6

I want to look at disk I/O info on my machine/in general. Found some help from https://unix.stackexchange.com/questions/55212/how-can-i-monitor-disk-io

After recently installing sysstat package and attempting to use sar command (I assume) as that person did, I was instead prompted to check if data collecting was enabled in the above specified file.

After:

sudo vim /etc/default/sysstat

I changed the only line of uncommented code:

ENABLED="false"

to:

ENABLED="true"

However, I am still not able to run sar and get the expected output in my terminal.

  • completely missed the iostat -x 1 command that person ran...all good – David Tahvildaran Aug 17 '17 at 1:48
  • ^ If you have an answer, David, would you be able to expand on it in a self-answer below? – halfer Oct 8 '17 at 13:29
  • Very good, but remenber restart the sysstat service. – PaulRM Jan 23 '19 at 12:47
7
0

Try restarting the service and see the data collects or not

$ sudo service sysstat restart 
| improve this answer | |
3
0

I assume that you have installed the sysstat utility properly,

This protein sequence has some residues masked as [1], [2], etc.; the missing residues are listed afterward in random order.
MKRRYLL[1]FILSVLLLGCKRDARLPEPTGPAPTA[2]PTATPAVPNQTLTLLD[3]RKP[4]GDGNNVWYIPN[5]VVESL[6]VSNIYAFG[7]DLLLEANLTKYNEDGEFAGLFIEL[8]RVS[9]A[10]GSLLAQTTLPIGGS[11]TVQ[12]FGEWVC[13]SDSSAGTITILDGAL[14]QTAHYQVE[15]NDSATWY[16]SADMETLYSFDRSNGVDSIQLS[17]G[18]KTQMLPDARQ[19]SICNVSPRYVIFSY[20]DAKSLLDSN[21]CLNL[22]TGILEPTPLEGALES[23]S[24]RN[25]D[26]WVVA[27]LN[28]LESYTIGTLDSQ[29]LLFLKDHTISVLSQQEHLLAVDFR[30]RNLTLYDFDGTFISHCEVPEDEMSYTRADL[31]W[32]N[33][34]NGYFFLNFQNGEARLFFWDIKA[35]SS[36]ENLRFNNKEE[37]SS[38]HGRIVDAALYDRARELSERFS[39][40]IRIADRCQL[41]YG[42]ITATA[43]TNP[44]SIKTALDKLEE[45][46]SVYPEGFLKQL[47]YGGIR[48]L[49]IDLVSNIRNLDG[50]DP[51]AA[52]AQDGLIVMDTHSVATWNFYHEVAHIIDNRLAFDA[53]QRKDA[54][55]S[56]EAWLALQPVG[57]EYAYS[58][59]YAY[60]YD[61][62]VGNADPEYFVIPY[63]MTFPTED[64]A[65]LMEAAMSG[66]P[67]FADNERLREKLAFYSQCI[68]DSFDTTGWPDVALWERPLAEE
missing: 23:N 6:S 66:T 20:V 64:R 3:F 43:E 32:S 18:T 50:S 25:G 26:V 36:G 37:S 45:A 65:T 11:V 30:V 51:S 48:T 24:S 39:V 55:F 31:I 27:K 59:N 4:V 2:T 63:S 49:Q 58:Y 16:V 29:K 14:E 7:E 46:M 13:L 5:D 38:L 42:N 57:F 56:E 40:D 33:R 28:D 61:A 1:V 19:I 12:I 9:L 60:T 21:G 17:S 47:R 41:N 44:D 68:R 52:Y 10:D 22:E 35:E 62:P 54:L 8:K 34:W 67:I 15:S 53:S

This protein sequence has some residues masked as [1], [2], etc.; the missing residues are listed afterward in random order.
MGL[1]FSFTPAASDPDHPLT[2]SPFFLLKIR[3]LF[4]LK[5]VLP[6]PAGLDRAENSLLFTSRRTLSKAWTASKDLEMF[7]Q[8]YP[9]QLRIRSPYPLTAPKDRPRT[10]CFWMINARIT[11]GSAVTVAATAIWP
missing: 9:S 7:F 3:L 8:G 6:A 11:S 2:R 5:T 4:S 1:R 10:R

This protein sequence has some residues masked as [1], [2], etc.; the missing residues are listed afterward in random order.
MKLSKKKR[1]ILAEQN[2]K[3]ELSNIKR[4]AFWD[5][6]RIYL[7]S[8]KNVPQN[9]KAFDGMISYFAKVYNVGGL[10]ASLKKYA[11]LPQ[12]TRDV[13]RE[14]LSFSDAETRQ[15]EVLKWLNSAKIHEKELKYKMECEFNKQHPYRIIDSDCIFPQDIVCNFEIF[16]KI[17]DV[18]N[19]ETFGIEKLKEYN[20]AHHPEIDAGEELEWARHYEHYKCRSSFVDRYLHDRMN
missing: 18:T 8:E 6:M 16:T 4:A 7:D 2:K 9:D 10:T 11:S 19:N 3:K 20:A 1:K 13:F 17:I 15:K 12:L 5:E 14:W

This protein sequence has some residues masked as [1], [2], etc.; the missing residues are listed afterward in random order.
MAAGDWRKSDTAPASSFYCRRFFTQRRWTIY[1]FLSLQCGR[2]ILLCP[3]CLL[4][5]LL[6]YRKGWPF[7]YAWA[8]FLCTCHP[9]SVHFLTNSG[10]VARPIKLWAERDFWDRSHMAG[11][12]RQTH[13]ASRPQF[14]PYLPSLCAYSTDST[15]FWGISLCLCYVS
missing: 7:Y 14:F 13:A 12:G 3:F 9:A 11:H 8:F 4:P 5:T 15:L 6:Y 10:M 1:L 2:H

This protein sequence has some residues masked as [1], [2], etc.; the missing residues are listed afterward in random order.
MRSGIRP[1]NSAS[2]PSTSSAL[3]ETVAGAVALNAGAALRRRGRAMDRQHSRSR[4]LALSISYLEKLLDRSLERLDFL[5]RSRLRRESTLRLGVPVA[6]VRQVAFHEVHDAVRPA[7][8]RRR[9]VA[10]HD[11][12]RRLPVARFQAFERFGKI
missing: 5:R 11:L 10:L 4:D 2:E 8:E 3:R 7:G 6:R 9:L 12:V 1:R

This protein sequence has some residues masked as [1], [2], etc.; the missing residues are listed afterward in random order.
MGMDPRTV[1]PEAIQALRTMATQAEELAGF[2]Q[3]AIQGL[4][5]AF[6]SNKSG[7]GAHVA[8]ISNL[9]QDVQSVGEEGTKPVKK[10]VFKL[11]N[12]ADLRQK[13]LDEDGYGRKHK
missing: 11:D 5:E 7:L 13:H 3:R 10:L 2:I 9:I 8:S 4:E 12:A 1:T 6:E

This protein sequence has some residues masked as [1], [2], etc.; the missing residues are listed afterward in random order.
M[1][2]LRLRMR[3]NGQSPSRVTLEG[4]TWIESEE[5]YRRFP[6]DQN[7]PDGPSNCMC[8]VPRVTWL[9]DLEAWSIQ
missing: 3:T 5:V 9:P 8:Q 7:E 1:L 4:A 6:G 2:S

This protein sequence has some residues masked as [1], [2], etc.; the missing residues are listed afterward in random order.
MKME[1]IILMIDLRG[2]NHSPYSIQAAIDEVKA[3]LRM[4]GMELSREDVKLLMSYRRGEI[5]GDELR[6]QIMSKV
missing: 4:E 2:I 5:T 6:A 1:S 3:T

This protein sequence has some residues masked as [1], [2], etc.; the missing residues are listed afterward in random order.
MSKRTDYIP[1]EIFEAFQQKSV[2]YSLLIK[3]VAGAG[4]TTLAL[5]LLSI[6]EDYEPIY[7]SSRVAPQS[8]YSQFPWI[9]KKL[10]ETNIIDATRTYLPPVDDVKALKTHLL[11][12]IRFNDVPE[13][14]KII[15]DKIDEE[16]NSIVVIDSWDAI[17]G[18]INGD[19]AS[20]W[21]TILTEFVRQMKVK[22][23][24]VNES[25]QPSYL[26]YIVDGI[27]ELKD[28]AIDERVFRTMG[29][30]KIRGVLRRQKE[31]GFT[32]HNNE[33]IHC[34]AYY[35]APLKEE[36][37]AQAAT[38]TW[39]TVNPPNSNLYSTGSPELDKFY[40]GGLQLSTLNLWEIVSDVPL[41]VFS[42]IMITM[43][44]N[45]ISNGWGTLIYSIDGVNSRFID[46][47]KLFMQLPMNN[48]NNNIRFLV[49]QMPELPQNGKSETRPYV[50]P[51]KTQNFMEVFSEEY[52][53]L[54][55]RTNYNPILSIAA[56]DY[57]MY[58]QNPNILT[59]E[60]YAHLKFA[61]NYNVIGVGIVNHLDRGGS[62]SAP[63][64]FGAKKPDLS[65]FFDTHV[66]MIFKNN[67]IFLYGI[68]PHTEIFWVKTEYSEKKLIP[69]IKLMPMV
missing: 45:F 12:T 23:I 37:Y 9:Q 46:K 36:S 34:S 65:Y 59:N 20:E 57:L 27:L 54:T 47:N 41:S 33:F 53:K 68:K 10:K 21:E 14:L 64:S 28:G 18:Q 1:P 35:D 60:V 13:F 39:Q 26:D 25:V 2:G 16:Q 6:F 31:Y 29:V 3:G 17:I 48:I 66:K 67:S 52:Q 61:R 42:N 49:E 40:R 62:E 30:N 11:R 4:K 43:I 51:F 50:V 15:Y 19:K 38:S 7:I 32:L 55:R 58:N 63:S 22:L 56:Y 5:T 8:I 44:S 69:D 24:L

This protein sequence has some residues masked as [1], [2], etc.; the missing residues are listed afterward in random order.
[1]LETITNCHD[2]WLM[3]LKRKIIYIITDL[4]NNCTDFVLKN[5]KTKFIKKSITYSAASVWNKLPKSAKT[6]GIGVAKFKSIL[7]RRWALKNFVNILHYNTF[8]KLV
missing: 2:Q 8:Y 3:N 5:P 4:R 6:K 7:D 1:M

apt-get install sysstat

STEP 1

Open "/etc/default/sysstat" using your favorite file editor and change ENABLED="false" to ENABLED="true"

vim /etc/default/sysstat
----
# Should sadc collect system activity informations? Valid values
# are "true" and "false". Please do not put other values, they
# will be overwritten by debconf!
ENABLED="true"
----

STEP 2

change the collection interval from every 10 minutes to every 2 minutes. So that we get metrics for every two minutes, you can change the interval as per your need.

----
vim /etc/cron.d/sysstat
Change
5-55/10 * * * * root command -v debian-sa1 > /dev/null && debian-sa1 1 1
To
*/2 * * * * root command -v debian-sa1 > /dev/null && debian-sa1 1 1
----

STEP 3

Next we need to restart the sysstat service.

service sysstat restart
Or
/etc/init.d/sysstat restart

For reference you can click here

| improve this answer | |
2
0

Please follow the steps below to get it to work: https://www.crybit.com/sysstat-sar-on-ubuntu-debian/

Open /etc/default/sysstat using your favorite editor and change ENABLED="false" to ENABLED="true"

$ vi /etc/cron.d/sysstat

Change

5-55/10 * * * * root command -v debian-sa1 > /dev/null && debian-sa1 1 1

To:

*/2 * * * * root command -v debian-sa1 > /dev/null && debian-sa1 1 1

Then:

$ service sysstat restart
| improve this answer | |
1
0

I install sysstat when I provision new Ubuntu machines so it's scripted.

apt-get install sysstat -y
sed -i 's/false/true/g' /etc/default/sysstat
sed -i 's/5-55\/10/*\/2/g' /etc/cron.d/sysstat
service sysstat restart

In 15 minutes run this command to see some data ...
sar -d

| improve this answer | |
0
0

Running iostat as:

$ iostat -x 1

I was able to see the utilization of each device and can now run sar without any issues.

| improve this answer | |

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